(click name to visit website)
Valley Trail Association
Valley Trail Association
Cty. Horse & Pony Association
Horse & Pony Association
Valley Trail Association
Neck Trail Riders
Jersey Horseman's Association
Association of Mill Township
Horse Club of Central Jersey
Bridge Trail Assn.
Is your group listed? If not, please let us know! email@example.com
Recreational Riding Groups
groups sponsor rides and activities across the country. Check their
websites for rides in New Jersey.
North American Trail Ride Conference (NATRC) is a national sanctioning
body for competitive trail rides in the United States. It is
based on philosophies of stimulating the breeding and use of
equines possessed of stamina and hardiness for trail riding
and to encourage good horsemanship, training and conditioning
of these equines. NATRC has developed a philosophy of competitive
trail riding with uniform judging being of paramount importance.
Uniformity of rules aids management in conducting rides and
makes it easier for judges to evaluate each horse and rider
on a more objective basis.
Mounted Orienteering (CMO) is one of the most challenging and
exciting equestrian sports - for the competitive as well as
family horse rider! CMO is like a mounted treasure hunt, which
tests your horsemanship, your map reading ability, and your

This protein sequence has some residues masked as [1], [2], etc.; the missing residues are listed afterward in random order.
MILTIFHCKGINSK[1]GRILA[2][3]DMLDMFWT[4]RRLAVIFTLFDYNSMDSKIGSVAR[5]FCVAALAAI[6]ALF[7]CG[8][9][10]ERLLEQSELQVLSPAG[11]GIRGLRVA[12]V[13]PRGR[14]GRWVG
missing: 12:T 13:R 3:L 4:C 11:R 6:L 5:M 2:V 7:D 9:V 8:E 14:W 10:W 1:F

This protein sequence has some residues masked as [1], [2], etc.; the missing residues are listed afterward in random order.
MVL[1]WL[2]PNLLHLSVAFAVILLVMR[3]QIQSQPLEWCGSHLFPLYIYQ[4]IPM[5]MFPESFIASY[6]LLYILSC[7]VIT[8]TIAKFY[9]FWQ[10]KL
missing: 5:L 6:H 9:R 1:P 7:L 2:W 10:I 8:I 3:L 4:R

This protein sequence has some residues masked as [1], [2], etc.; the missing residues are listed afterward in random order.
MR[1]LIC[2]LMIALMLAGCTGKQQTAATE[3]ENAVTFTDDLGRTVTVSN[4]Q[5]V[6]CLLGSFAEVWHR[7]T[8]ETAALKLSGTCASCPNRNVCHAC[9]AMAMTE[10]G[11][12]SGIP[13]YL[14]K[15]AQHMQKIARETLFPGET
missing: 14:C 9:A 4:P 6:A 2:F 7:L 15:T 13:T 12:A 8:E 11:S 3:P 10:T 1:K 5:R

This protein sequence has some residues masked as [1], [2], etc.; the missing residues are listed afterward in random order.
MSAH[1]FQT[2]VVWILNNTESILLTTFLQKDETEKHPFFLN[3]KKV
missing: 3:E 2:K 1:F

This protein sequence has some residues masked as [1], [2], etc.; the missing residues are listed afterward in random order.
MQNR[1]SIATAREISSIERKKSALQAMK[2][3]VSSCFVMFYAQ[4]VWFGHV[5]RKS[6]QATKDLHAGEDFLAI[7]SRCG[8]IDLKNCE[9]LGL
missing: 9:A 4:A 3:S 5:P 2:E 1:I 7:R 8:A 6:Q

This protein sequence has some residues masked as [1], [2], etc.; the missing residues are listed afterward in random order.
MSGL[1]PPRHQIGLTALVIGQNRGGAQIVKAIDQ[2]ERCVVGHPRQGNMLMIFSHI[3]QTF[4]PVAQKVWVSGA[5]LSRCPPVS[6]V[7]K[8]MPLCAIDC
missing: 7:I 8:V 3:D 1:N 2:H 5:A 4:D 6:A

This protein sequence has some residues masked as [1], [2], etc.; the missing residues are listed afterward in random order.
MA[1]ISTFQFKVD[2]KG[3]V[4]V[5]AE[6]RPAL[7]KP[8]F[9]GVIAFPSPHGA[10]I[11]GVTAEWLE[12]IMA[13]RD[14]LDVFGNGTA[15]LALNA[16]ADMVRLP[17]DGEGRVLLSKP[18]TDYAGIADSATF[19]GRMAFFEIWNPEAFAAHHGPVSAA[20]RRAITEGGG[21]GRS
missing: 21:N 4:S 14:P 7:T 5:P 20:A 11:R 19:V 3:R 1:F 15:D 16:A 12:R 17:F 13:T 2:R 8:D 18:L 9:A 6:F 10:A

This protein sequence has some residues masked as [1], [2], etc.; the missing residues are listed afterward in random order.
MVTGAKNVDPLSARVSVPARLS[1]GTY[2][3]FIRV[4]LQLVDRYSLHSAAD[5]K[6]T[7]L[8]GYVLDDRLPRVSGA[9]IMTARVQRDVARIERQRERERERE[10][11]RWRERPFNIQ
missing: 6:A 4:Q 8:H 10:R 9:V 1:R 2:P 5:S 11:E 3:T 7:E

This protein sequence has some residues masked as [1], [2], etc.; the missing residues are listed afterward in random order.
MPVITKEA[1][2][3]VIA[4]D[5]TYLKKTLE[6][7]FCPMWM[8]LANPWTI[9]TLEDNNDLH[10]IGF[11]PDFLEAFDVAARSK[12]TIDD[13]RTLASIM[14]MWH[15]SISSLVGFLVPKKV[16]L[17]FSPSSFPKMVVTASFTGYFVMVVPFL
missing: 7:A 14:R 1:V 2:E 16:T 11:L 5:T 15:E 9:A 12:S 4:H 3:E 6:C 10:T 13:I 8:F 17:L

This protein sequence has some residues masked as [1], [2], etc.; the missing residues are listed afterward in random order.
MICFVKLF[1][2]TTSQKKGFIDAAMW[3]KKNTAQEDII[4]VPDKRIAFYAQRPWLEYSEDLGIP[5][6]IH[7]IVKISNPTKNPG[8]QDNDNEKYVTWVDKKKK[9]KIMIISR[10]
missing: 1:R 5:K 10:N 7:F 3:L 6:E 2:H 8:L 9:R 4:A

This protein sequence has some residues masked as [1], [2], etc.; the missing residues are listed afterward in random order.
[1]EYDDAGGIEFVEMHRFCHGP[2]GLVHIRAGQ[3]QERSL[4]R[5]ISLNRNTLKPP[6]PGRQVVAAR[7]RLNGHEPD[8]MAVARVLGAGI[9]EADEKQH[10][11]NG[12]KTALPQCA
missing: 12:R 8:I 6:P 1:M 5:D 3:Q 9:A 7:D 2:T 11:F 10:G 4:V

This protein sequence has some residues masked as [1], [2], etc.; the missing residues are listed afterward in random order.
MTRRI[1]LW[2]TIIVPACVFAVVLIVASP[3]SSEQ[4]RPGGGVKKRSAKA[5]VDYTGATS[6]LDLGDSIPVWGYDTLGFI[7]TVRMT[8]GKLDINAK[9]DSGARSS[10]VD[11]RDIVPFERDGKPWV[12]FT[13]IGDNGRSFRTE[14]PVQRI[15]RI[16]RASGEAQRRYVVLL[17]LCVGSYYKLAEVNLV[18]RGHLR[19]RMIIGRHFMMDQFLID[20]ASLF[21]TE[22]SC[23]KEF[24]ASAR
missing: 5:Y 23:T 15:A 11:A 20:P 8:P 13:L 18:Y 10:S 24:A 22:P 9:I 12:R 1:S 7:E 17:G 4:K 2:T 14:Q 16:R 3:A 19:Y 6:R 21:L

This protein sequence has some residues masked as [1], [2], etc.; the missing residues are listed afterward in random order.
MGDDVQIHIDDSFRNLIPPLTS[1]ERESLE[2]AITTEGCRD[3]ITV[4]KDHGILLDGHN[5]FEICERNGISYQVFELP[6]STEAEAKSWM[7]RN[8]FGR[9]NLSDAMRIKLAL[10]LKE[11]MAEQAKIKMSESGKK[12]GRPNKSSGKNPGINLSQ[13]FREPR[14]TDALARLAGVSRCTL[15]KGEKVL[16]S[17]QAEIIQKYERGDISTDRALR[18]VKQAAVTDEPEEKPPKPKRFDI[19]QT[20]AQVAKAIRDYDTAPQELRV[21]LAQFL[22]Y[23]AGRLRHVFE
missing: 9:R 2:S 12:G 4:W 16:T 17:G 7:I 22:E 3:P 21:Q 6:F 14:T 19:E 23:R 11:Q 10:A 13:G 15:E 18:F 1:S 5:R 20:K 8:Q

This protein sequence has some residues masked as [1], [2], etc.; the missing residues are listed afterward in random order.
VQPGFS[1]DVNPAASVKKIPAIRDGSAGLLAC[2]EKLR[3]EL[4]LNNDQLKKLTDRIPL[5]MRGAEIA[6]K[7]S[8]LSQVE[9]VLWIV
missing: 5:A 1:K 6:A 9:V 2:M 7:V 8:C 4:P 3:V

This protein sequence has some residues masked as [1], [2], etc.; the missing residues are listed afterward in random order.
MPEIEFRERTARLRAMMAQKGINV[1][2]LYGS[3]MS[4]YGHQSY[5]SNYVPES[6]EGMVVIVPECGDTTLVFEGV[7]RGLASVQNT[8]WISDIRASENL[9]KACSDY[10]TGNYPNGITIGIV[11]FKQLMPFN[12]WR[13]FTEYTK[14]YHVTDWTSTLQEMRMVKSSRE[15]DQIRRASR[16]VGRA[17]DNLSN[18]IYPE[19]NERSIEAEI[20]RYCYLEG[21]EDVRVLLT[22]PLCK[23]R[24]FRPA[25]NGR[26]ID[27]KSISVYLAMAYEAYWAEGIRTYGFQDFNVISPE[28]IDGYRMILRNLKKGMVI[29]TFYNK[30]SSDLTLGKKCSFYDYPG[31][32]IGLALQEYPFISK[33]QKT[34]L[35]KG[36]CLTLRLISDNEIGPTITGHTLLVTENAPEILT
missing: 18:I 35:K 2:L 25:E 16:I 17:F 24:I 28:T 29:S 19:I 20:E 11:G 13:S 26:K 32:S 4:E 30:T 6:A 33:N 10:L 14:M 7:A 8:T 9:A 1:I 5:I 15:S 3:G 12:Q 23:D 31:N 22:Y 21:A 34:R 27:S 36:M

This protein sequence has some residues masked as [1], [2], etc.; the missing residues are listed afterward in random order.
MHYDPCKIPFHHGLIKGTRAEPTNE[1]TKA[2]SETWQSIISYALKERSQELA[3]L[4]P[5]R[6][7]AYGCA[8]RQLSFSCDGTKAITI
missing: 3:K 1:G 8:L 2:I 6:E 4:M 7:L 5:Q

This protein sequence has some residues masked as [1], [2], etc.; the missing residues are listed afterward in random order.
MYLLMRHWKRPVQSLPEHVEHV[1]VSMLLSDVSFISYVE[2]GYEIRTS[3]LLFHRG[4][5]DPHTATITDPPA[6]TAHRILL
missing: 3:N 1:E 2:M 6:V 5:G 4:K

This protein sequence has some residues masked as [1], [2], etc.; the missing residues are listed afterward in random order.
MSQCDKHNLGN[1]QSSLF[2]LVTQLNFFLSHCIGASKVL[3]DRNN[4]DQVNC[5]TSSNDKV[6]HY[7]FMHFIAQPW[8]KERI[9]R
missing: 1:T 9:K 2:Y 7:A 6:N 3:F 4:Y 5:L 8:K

compass skills - all while having great fun with your horse!
The object of the sport is to ride out as an individual or a
team on a prescribed course and find as many of the hidden Objective
Stations as you can and get back in the least amount of time,
on either a ten station long or 5 station short course. The
long course can be anywhere from around 8 to as long as 25 miles.
The terrain depends on the ride manager's choice of area - but
CMO rides are held all over the country from the high forests
of Washington State to the rolling hills of Indiana! The short
course is much smaller, and is oriented towards families, riders
wishing a less competitive event, training of new horses, and
new riders looking to check out the CMO fun.
Cometitive Trail Horse Association sponsors judged trail rides.
A judged trail ride is a type of trail riding popular in the
United States where horses and riders are asked to travel a
natural trail for a set distance (usually 10 to 15 miles) with
occasional stops for the horse and rider team to negotiate an
obstacle, usually with varying options for difficulty, with
higher scores given for completing the more difficult version
of each obstacle. Unlike endurance riding or competitive trail
riding, the ride is not timed. Only obstacle scores are utilized.
Rides are informal and rules vary widely by region and individual
on Shared Trails
- Train your
horse to be around people, bicycles, other animals (e.g. dogs),
and motorized vehicles (cars, 4-wheelers, golf carts, etc.)
- Let someone
know where you are going and when you'll return
- Show your
gratitude to landowners - a simple "hello" - and a thanks...
- Park in designated/authorized
parking areas only.
- Always clean
up after your horse.
- Get to know
other users. Talk to them and be friendly. Say hello and smile.
- Stay on the
right-hand side of the trail (no matter how wide). This helps
avoid accidents and head-on collisions.
- Always look
ahead, behind, and beside you.
- Take responsibility
for yourself and your horse's actions.
- When riding
hilly terrain, yield to uphill traffic. Uphill traffic has the
right-of-way. Wait at the top of a hill or at the first safe spot
to stop until those going uphill have passed by.
- Help with
trail maintenance on the land you ride.